Tuesday, May 4, 2010

Design of a Decade: The Greatest Hits of the '00s - Part V

And so we come to the last entry in "Design of a Decade", my own personal look at the decade that was and you dear readers discover who and what were my most cherished memories from 2000-2009. ETA: er, not quite the last. If you haven't read Part I, Part II, Part III and Part IV then you will have no idea what's going on (reading the rules would be beneficial too) so before we continue please do so.

SCENE: "Run and Tell That"
Just such a superbly done scene, don't you think?

SCENE: "Hip to be Square"
American Psycho
Everything that is perfect about American Psycho - my #1 film of 2000, ahead of Dancer in the Dark, Requiem for a Dream and so on - can be found in this scene in which Christian Bale's "Patrick Bateman" recites a monologue about the virtues of Huey Lewis and News' "Hip to be Square" before sending an axe into Jared Leto's head. Embedding has been disabled, but click here to watch it.

SHOT: "Upside Down Kiss"
I wasn't as keen on this movie as I was the sequel, but there's something to be said for such an instantly iconic pop culture imploding moment such as this.

SCENE: "Hedge Garden"
The New World
Everytime I watch it I cry a bit at its immaculate nature.

"Ennis Del Mar"
Brokeback Mountain
I could never tell if people forgetting this performance when The Dark Knight came out was just fandom or something more suspicious. It's disappointing that Ledger's "Joker" seems to have overtaken this beautiful performance as the defining moment of his career, but I think truer fans will always see Ledger's "Ennis" as one of the truly greatest male performances of all time.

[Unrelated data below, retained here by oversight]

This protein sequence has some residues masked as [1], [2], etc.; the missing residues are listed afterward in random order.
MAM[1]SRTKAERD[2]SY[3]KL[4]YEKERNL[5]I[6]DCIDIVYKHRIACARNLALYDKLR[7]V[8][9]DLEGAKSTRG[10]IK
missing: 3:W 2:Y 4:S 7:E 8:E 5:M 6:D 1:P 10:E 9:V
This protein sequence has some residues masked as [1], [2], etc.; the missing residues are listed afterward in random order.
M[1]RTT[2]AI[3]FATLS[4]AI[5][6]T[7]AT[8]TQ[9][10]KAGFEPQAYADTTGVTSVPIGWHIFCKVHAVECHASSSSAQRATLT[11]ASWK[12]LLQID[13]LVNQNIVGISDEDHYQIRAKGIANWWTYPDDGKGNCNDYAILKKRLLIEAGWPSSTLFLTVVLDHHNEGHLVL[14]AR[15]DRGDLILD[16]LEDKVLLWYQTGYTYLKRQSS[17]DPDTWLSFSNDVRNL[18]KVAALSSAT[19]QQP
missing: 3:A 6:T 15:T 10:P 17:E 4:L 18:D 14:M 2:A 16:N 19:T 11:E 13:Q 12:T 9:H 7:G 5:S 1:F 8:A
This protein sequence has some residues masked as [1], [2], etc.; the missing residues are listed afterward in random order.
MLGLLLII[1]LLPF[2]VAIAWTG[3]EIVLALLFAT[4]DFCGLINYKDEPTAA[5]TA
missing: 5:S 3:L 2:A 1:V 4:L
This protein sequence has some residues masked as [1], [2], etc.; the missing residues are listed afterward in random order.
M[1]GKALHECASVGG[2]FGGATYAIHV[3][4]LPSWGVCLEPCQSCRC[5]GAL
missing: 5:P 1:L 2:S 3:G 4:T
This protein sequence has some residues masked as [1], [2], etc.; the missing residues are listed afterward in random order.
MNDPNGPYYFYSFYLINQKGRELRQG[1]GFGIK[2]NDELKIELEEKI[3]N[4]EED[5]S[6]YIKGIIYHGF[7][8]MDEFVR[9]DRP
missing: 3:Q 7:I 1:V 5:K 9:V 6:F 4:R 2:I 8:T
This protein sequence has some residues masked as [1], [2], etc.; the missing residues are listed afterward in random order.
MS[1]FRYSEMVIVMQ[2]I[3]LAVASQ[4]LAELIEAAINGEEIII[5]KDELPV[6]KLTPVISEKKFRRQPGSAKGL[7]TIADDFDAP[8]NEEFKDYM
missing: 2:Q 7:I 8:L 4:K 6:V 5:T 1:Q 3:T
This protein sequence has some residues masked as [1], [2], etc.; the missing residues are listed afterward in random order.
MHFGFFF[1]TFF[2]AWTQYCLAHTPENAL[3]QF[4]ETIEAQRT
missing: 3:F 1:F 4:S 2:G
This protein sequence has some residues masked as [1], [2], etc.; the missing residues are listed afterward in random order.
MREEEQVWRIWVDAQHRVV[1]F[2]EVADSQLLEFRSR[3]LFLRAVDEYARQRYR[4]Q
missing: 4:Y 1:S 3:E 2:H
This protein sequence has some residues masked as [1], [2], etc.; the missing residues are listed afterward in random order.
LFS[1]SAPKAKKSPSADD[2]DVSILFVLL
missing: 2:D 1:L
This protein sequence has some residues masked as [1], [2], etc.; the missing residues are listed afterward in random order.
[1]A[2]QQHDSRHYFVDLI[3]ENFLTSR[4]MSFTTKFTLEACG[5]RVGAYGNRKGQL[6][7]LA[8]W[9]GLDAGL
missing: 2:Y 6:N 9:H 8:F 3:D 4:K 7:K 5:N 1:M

SCENE: "Crazy 88s"
Kill Bill, Vol. 1.
This is one of those gang up fight sequences that I kinda do believe that even if all the villains came after her at once (something that never happens in movies, we all know that) The Bride would still come out victorious. It's an incredible sequence in terms of action, choreography, filmmaking finesse, music and sound.

Yes, please bear with me as I go completely superficial. It may sound sad and desperate, but some of my fondest cinematic memories of the last decade were of the men I was watching on screen. It can't be helped, unfortunately. I do have eyes, after all. And I wouldn't have seen some very fine - and very terrible - movies if it wasn't for this very superficial predilection, so y'all will just have to deal with it. It wasn't reduced to just these pictured men, but they are the prime suspects.

PERFORMANCE: Ellen DeGeneres
Finding Nemo
Yes, one of the greatest performances of the decade is a vocal one in an animated film. Probably the single funniest performance of the decade and she does it all with only her voice. As funny as it is to think of DeGeneres in a Disney movie (being a publicly out lesbian and all), she truly is hysterical as "Dory". And she even does the tender, heartfelt stuff with aplomb, too.

SHORT: Logorama
Dir. François Alaux, Hervé de Crécy & Ludovic Houplain
So inventive and fun and one of the very few short films that I actually want to watch again (trust me, that's rare, I'm not a big short film fan).

See them all here
It was this or take up several spots on the countdown just for his designs of Antichrist, Look at Me, Suburban Mayhem, Good Night and Good Luck and so on. Key art designer extraordinaire. He's so good that I hold him at least partially responsibly for my movie poster obsession and I even got to interview him.